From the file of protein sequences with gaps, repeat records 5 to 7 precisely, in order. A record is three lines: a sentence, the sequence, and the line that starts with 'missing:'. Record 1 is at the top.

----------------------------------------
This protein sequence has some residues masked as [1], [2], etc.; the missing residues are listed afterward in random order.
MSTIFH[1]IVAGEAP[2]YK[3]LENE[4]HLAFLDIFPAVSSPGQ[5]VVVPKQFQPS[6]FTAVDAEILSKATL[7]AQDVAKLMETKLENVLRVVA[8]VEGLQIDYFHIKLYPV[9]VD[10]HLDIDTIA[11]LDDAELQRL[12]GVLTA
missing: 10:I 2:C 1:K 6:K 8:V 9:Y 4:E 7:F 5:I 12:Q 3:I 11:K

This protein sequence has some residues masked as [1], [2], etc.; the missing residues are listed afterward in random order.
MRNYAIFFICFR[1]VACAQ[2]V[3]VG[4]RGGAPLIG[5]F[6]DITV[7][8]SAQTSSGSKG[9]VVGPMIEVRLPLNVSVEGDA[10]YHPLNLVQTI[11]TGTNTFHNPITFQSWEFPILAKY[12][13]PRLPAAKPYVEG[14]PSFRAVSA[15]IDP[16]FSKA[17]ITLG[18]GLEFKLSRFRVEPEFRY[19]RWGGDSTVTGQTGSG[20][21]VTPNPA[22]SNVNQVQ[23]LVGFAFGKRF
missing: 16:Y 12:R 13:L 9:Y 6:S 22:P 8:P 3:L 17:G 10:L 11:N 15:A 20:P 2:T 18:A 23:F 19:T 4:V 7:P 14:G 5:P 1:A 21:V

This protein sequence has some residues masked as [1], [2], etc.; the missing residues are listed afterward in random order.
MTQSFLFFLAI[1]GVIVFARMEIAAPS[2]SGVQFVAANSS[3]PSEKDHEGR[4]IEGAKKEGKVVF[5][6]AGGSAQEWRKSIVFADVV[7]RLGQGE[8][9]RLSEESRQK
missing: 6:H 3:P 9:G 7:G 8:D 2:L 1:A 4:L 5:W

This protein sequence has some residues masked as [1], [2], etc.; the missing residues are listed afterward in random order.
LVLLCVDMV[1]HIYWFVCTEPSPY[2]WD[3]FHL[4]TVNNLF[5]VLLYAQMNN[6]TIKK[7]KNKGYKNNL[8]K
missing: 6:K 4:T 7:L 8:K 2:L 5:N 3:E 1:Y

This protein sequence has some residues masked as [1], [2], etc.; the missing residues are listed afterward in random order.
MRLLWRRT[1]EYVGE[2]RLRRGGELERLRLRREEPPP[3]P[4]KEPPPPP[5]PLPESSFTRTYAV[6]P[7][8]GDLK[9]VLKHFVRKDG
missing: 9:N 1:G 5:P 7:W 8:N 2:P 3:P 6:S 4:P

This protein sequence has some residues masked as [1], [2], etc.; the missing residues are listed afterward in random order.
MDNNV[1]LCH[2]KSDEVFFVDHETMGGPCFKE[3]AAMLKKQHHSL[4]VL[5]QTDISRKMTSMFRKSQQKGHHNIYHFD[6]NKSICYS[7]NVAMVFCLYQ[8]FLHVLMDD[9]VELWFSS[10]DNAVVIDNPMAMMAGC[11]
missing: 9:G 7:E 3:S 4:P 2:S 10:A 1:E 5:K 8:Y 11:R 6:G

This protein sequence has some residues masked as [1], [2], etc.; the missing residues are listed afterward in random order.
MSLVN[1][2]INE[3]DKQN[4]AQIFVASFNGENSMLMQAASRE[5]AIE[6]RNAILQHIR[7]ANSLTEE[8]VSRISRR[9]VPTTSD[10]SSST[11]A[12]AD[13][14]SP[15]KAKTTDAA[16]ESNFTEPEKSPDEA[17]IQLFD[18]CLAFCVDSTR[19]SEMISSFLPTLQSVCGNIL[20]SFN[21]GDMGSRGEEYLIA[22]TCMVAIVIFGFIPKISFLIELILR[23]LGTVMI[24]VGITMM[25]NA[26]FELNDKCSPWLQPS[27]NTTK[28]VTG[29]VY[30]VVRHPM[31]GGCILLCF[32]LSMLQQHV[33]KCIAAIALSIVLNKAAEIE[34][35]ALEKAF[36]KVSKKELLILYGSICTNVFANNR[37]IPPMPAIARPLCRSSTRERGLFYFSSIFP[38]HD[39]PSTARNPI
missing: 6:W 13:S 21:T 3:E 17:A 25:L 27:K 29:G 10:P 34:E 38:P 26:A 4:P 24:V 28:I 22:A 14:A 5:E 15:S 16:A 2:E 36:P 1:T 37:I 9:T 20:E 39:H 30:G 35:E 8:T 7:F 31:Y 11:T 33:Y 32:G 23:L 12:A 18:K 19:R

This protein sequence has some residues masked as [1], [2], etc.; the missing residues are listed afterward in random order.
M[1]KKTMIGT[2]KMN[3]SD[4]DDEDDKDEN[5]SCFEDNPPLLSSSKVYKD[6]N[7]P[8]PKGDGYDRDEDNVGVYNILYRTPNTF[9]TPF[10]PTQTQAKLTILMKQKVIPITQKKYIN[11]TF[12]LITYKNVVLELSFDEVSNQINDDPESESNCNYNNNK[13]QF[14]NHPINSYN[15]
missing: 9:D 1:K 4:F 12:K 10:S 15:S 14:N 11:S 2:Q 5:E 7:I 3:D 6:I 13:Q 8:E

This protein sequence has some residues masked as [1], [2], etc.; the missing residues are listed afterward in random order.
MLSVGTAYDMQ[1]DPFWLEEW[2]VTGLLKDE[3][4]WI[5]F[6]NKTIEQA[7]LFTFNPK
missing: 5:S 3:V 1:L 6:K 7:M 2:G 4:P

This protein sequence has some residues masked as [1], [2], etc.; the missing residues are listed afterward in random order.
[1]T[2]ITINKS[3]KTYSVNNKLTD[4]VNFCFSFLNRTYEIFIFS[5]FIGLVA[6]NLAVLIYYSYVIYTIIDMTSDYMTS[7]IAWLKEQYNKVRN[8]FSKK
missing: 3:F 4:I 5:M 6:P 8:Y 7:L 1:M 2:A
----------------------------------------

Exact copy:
This protein sequence has some residues masked as [1], [2], etc.; the missing residues are listed afterward in random order.
MRLLWRRT[1]EYVGE[2]RLRRGGELERLRLRREEPPP[3]P[4]KEPPPPP[5]PLPESSFTRTYAV[6]P[7][8]GDLK[9]VLKHFVRKDG
missing: 9:N 1:G 5:P 7:W 8:N 2:P 3:P 6:S 4:P

This protein sequence has some residues masked as [1], [2], etc.; the missing residues are listed afterward in random order.
MDNNV[1]LCH[2]KSDEVFFVDHETMGGPCFKE[3]AAMLKKQHHSL[4]VL[5]QTDISRKMTSMFRKSQQKGHHNIYHFD[6]NKSICYS[7]NVAMVFCLYQ[8]FLHVLMDD[9]VELWFSS[10]DNAVVIDNPMAMMAGC[11]
missing: 9:G 7:E 3:S 4:P 2:S 10:A 1:E 5:K 8:Y 11:R 6:G

This protein sequence has some residues masked as [1], [2], etc.; the missing residues are listed afterward in random order.
MSLVN[1][2]INE[3]DKQN[4]AQIFVASFNGENSMLMQAASRE[5]AIE[6]RNAILQHIR[7]ANSLTEE[8]VSRISRR[9]VPTTSD[10]SSST[11]A[12]AD[13][14]SP[15]KAKTTDAA[16]ESNFTEPEKSPDEA[17]IQLFD[18]CLAFCVDSTR[19]SEMISSFLPTLQSVCGNIL[20]SFN[21]GDMGSRGEEYLIA[22]TCMVAIVIFGFIPKISFLIELILR[23]LGTVMI[24]VGITMM[25]NA[26]FELNDKCSPWLQPS[27]NTTK[28]VTG[29]VY[30]VVRHPM[31]GGCILLCF[32]LSMLQQHV[33]KCIAAIALSIVLNKAAEIE[34][35]ALEKAF[36]KVSKKELLILYGSICTNVFANNR[37]IPPMPAIARPLCRSSTRERGLFYFSSIFP[38]HD[39]PSTARNPI
missing: 6:W 13:S 21:T 3:E 17:A 25:L 27:K 29:G 10:P 34:E 38:P 26:A 4:P 24:V 28:I 22:A 14:A 5:E 15:S 16:A 2:E 36:P 1:T 37:I 9:T 20:E 39:H 30:G 35:E 8:T 7:F 31:Y 11:T 33:Y 32:G 23:L 12:A 18:K 19:R